I enjoy the experience of hanging upside down by my feet and it makes me feel a lot better. It helps with my general achiness and fibromyalgia. I also think it helps my posture a lot. I am thoroughly enjoying inversion.
I recently had a quantum leap in my audio mastering skill set and tools. It came in two parts. The first was getting a copy or Reason 7. I beta tested this version for Propellerhead so there was zero learning curve when I got the official copy—I had already become familiar with all the new features from beta testing. The second was getting a convolution reverb from Numerical Sound, “RiVerb - Up-front Spaces”. I was amazed and surprised by how different a convolution reverb is from an algorithmic reverb. A convolution reverb works by using measurements of the impulse response of real spaces and then convolving the sound with this impulse response by a series of Fourier transforms. This produces a near perfect acoustic modeling of real spaces. Unfortunately it’s a bit of a CPU pig. I often can’t run it live the same time as Ozone but I can work around that.
I knew that adding a small amount of reverb to the whole mix was an important part of the mastering process but I was never able to get it to sound right with the different reverbs I have, so, up and till now, I have just omitted that part of the process. On a whim I decided to try RiVerb for this step, and voilla! Success! I was astounded and shocked how adding just little bit of the Full Studio preset tied my mix together and did marvelous things for my stereo imaging. I have always very carefully placed each sound that I use in a piece of music at very precise and different positions in my stereo field; but I never could really hear that when I was finished, and played the piece on my home stereo. Now, I can easily visualize exactly where each sound is coming from. I didn’t expect that.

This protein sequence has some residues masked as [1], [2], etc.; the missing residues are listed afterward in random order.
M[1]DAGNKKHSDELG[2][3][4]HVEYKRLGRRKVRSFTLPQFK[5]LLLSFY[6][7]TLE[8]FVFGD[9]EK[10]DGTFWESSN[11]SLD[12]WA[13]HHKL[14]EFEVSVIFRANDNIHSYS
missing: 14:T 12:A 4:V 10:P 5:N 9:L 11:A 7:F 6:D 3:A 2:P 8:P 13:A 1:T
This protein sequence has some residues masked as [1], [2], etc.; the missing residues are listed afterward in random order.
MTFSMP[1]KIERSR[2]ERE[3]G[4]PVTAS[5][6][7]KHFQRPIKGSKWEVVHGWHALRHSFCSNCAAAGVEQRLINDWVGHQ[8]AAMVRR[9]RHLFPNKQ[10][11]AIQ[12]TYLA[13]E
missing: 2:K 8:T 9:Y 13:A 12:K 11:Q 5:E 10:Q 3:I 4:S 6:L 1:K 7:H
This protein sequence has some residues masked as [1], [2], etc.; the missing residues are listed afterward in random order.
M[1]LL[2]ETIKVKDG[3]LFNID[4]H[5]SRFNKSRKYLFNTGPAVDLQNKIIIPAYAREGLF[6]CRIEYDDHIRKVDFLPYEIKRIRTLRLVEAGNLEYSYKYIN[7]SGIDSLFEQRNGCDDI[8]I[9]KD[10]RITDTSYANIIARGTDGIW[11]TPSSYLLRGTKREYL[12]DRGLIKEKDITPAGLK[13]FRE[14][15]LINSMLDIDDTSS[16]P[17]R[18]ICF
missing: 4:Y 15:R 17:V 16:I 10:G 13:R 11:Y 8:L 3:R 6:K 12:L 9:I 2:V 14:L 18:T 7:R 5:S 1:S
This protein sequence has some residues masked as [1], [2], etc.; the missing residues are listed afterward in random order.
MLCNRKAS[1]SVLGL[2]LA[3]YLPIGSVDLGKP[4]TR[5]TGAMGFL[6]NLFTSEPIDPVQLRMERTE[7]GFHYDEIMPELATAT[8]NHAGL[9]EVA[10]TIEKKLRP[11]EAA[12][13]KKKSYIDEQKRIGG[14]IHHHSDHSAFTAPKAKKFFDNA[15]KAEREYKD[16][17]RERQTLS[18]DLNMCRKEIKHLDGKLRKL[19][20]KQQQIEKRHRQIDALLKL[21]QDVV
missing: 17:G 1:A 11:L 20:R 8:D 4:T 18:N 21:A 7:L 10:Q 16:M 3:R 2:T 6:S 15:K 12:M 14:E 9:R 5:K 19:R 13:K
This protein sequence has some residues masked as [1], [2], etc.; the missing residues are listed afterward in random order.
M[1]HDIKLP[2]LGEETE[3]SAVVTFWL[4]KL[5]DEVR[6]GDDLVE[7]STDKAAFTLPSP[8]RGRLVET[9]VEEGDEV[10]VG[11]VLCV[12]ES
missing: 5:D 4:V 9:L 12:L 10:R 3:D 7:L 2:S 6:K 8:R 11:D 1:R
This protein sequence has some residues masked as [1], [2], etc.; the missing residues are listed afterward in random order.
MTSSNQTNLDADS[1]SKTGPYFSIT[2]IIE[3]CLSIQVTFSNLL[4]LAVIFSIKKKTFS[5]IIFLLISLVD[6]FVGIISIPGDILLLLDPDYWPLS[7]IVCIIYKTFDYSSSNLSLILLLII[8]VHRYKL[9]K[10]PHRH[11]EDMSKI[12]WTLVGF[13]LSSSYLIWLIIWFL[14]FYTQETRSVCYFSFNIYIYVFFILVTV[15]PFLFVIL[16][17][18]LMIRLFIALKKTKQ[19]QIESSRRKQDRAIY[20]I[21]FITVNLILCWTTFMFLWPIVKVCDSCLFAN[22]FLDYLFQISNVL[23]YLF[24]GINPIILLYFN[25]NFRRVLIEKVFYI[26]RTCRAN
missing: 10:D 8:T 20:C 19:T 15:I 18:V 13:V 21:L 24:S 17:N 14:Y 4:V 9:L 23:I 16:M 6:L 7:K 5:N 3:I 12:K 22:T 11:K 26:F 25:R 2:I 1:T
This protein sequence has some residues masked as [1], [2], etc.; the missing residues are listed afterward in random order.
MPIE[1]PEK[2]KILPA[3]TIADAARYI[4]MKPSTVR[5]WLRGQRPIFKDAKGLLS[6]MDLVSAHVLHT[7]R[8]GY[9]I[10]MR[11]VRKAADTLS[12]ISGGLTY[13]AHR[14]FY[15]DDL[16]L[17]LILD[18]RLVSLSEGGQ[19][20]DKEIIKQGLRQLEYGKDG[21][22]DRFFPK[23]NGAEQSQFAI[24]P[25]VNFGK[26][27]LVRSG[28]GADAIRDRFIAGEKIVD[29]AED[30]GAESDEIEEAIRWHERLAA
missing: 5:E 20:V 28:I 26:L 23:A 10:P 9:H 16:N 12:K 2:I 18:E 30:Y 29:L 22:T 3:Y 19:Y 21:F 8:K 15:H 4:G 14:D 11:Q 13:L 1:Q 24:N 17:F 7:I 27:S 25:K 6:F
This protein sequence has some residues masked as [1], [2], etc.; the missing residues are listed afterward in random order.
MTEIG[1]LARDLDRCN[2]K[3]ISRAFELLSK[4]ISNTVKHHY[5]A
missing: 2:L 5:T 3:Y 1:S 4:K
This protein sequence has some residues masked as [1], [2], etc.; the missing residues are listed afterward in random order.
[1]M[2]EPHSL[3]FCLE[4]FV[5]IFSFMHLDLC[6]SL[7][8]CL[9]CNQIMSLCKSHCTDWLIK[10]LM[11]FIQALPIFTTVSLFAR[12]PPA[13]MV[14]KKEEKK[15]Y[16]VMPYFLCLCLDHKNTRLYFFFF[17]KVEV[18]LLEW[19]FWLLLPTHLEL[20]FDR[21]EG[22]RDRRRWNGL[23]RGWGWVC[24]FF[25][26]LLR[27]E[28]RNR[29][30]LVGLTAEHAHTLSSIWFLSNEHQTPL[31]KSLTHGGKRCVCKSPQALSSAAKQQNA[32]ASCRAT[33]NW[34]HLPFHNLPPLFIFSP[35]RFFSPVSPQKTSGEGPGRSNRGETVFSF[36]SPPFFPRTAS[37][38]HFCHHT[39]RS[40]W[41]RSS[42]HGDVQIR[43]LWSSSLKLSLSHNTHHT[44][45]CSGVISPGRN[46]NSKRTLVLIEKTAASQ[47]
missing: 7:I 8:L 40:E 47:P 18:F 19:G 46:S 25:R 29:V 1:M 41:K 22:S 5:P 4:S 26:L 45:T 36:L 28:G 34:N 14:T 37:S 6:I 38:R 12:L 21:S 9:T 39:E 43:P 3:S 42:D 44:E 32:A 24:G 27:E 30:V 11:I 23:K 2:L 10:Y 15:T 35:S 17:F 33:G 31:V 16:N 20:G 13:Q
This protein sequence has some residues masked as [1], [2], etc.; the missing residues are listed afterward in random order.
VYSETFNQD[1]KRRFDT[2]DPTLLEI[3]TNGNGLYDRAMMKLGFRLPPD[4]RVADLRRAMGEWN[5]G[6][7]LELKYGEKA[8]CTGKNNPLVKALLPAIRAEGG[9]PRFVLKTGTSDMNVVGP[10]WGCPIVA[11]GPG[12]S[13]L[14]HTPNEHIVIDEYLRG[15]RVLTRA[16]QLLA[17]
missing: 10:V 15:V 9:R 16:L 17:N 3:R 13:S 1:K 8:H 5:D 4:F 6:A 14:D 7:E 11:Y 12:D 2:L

I also discovered that I had previously been mixing my stuff way to hot going into the mastering sequence. With separate output buses in Reason 7 I can now run all the channels in my mix to a separate master-gain bus and make sure I am at -6 db going into the mastering insert bus. This gives me the necessary headroom for any gain changes I make in equalization and compression. I also now monitor this whole chain very carefully to make sure I am not clipping anywhere. I also now master to -8 db as measured with the Flower Audio Loudness Meter, previously I mastered to -6 db. I refuse to participate in the loudness war! My style of music needs should have some dynamic range. I can sure see the difference when I inspect the final mix wav files in an audio editor, which I always do as the last step. My mixes sound so much better and I now feel like I could proudly put them up against anyone else in the industry.
You can listen on my website using the links above or you can go directly to Bleak on Soundcloud.
You can listen on my website using the links above or you can go directly to Edge on Soundcloud.
For my mastering I use Reason 7 from Propellerhead, Trident A-Range Discreet Equalizers from Softube, 4Dyne Mastering Multiband Dynamics from Flower Audio, FET Compressor from Softube, RiVerb – Up-Front Spaces convolution reverb from Numerical Sound, Loudness Meter from Flower Audio, BX8a Deluxe Powered Monitors from M-Audio, MDR-7505 professional headphones from Sony Professional, Delta 24/96 Audiophile sound card from M-Audio and my own home-built AMD Pheonom II 6-core computer running at 3.6 GHz.